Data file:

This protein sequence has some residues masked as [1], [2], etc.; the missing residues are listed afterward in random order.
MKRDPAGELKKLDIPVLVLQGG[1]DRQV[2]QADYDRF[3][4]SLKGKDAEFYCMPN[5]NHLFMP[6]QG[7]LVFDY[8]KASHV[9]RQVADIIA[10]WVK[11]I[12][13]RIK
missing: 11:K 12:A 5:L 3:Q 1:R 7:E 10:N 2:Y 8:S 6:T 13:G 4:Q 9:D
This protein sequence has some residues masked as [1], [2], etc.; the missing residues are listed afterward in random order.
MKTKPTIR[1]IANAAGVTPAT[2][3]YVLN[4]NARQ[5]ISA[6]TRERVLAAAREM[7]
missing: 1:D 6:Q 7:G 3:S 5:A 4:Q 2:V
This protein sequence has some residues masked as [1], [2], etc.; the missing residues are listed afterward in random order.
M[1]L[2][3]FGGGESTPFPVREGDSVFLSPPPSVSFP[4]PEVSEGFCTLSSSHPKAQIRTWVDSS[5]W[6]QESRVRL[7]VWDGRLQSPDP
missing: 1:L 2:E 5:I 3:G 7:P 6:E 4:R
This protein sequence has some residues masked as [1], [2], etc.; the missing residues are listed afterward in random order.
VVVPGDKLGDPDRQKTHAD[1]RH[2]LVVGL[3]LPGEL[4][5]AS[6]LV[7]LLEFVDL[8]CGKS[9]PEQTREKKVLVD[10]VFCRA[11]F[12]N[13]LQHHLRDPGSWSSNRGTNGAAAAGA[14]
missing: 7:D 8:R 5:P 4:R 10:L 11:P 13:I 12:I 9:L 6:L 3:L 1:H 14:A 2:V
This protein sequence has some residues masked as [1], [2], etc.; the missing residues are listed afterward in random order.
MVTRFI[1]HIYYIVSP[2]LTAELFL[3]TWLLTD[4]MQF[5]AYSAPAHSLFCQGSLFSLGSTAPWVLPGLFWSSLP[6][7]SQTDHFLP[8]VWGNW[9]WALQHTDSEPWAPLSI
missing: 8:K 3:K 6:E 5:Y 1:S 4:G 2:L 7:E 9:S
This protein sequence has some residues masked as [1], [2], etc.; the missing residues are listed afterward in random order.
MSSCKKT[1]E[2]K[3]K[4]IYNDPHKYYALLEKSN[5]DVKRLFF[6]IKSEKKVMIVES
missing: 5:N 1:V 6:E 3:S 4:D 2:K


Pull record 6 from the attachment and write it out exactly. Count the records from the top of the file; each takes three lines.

This protein sequence has some residues masked as [1], [2], etc.; the missing residues are listed afterward in random order.
MSSCKKT[1]E[2]K[3]K[4]IYNDPHKYYALLEKSN[5]DVKRLFF[6]IKSEKKVMIVES
missing: 5:N 1:V 6:E 3:S 4:D 2:K